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Training Blades  (aluminum practice knives and my #1 heavy-duty plastic dagger)


Folders  (some now out of stock, such as balisongs, quickdraw)


Throwers (Gil Hibben – my favorites, and some budget throwers)


Exotics (kerambit neck-knives only at this time)




Why buy inexpensive knives? 


1)   Many cheap knives nowadays are produced overseas in modern factories and are pretty good quality.  It’s been said this is the golden age of knife making, and that is as true of bargain blades as the high-end custom cutters.  Low cost doesn’t mean junk; knives I sell for under $10 are comparable to those I got years ago for $30-50!  Some people can afford $200-$1000 for a top of the line custom blade.  These are for the rest of us.


2)   Would you throw away a good knife?  Let’s say you are out on the town for a weekend night.  Something goes down in the club where you’re dancing – you might not even be involved, but the cops are pulling people over and checking for weapons.  Which would you rather toss away, a $10 knife or your $200 custom blade?  Heck, even $60 is a lot to throw in the dumpster.  You could drop a cheap knife, go home and pull another one out of the drawer, and still have a stash left in there. 


3)   You’ve been training a long time.  You’ve gone through training blades from wood to plastic to aluminum.  You’re pretty sharp, and ready for the psychological intensity of training against a real blade, but you recognize that training is the place where you can afford to try things out and make mistakes.  With a cheap knife, you can dull the edge and point to make it relatively safe.  I’ll bet you wouldn’t do that with the expensive goods!  I’ve met some experienced Filipino fighters who do exactly this.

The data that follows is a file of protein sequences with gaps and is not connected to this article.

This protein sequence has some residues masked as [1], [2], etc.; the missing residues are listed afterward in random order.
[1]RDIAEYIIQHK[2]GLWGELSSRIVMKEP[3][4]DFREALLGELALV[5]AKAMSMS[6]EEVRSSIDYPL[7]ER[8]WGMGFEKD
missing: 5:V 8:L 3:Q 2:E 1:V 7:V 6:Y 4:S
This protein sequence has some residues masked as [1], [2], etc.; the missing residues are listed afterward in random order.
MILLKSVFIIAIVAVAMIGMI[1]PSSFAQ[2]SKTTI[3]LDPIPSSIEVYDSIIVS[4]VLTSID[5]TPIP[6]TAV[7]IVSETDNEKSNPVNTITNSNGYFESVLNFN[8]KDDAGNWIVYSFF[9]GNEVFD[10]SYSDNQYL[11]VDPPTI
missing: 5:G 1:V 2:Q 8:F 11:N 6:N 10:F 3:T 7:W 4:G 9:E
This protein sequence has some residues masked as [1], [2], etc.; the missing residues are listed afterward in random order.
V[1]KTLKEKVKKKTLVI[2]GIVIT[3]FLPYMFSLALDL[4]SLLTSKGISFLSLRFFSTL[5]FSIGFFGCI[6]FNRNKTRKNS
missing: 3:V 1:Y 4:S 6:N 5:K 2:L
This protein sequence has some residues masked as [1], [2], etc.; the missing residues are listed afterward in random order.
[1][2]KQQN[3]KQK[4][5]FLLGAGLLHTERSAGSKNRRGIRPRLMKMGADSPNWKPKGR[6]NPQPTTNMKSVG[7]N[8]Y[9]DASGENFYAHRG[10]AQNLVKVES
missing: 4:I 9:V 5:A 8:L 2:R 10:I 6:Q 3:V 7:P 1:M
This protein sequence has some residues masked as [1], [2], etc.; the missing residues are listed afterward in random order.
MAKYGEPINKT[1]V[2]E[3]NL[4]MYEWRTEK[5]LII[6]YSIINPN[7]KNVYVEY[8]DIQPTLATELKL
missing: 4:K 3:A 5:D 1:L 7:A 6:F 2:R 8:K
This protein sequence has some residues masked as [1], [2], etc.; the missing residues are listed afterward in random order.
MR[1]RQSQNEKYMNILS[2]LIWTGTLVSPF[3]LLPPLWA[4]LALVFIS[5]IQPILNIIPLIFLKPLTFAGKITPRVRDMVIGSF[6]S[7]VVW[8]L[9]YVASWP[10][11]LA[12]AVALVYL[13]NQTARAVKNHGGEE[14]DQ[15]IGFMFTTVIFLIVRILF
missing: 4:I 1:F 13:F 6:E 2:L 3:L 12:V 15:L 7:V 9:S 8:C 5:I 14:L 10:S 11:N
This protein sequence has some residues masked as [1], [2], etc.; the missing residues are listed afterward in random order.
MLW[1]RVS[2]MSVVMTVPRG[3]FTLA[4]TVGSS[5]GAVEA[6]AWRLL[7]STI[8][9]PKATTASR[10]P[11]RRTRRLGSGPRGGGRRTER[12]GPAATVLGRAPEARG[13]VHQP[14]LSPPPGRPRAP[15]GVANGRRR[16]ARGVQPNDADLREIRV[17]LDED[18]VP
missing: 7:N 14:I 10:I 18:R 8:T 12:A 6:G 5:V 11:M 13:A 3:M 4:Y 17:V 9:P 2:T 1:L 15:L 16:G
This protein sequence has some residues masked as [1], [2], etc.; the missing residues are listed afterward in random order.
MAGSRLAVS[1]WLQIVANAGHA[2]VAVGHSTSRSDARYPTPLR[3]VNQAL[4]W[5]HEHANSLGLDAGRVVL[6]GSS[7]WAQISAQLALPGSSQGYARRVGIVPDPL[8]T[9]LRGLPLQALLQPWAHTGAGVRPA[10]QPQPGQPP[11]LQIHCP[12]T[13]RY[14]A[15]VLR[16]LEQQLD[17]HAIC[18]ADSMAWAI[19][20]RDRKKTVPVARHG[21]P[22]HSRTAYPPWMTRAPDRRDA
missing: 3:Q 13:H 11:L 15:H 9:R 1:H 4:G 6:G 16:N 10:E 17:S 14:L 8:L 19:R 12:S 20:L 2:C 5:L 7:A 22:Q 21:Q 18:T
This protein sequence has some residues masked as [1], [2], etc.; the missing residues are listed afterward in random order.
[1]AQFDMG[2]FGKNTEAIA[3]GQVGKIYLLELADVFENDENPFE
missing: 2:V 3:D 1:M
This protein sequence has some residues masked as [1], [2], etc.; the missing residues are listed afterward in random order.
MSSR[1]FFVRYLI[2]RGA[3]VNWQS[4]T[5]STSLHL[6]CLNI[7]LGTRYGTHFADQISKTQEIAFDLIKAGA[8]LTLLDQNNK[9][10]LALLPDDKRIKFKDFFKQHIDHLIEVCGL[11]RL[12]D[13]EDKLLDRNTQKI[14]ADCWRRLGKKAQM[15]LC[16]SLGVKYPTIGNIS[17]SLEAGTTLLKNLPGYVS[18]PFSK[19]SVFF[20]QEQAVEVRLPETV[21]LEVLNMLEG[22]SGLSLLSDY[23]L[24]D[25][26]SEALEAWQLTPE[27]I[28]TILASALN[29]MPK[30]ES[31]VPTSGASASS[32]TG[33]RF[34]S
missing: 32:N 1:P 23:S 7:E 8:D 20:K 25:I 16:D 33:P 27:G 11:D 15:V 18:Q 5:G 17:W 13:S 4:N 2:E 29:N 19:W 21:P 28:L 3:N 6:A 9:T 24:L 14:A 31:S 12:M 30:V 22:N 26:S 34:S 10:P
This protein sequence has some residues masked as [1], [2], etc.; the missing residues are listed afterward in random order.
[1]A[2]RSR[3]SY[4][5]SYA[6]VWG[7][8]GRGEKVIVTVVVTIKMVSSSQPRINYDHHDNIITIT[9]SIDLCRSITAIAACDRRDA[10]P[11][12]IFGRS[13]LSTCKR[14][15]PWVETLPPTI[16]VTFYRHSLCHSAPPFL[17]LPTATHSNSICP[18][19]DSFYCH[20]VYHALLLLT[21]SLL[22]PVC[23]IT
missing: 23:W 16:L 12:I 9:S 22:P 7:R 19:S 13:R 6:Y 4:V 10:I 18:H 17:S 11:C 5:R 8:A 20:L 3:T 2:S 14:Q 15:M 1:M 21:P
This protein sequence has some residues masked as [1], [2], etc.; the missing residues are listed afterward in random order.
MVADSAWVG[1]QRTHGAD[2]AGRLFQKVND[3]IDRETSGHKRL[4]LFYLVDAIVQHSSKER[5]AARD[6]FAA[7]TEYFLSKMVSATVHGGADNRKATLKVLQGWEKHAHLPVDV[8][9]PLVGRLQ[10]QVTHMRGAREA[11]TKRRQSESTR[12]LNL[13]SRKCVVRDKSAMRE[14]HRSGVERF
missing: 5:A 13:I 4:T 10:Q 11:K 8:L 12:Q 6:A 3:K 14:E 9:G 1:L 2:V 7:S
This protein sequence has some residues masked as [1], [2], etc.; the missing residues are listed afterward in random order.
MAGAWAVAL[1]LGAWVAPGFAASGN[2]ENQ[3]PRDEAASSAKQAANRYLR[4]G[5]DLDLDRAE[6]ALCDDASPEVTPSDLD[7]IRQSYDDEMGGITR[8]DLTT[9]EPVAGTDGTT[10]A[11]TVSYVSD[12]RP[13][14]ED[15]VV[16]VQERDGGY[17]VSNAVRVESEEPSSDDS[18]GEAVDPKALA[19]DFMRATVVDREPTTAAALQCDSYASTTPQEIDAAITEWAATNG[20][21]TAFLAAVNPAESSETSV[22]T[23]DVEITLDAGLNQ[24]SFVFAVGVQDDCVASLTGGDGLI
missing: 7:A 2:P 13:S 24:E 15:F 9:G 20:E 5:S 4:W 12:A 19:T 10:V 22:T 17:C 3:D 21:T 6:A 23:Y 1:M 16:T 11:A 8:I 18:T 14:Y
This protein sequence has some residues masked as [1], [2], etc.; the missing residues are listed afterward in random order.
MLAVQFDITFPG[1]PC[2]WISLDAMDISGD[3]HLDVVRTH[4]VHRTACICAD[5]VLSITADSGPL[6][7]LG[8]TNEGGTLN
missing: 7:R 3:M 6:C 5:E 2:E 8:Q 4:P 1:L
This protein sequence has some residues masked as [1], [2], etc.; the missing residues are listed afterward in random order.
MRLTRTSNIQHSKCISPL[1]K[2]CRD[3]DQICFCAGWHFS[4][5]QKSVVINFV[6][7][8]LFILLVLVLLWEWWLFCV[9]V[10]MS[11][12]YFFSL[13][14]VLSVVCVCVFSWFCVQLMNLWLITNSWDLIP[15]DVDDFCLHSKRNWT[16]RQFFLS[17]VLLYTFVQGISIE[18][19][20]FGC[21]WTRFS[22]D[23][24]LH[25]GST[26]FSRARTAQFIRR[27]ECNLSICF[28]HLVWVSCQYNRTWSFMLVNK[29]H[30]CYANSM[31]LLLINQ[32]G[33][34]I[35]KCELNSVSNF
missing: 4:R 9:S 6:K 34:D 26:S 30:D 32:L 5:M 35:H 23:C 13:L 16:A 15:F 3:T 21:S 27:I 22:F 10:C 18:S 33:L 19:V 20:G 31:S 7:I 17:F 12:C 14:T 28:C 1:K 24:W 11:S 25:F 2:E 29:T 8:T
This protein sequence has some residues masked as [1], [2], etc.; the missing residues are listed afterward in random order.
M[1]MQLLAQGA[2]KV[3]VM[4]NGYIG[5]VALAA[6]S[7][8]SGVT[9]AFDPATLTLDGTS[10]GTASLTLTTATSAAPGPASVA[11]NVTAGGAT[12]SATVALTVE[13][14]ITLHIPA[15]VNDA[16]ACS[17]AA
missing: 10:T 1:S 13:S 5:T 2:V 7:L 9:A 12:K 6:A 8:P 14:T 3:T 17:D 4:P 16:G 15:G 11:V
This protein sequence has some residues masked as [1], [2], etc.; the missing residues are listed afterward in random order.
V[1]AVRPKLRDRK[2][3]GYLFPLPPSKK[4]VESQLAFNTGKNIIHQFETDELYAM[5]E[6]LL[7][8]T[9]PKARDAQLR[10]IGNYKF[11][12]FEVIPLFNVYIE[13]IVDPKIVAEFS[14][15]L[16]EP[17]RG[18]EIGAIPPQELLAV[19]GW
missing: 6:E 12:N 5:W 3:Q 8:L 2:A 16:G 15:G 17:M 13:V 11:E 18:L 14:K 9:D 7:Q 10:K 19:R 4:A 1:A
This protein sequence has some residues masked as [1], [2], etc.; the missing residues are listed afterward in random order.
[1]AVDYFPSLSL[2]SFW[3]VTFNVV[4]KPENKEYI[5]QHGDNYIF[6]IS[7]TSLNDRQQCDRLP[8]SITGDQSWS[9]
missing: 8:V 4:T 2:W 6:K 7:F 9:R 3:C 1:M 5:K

I can get good quality name-brand blades at good prices, and in fact I have some nice Gil Hibben throwers for sale.  It’s just that there are so many nice knives out there; it isn’t my core business and not worth investing lots of money for inventory.  Instead what I’ve done is tried to find good cheap knives and stock up on them.  If you have a specific request for a particular make and model, I can see what I can do for a good price on it for you.  I will try to keep my knife inventory updated, but check for availability.


Espada y daga set acquired in 1966 at Pagsanjan Falls, Philippines

The bolo is 19”, the knife is 12”


Typical field knives from the Philippines.

The top blade is 16”, bottom is 20”.


Some people think that Serrada’s sticks (18”-24”) are too short, but they are the length of many blades commonly found in rural Third World countries, making them a practical size for training weapons in this range.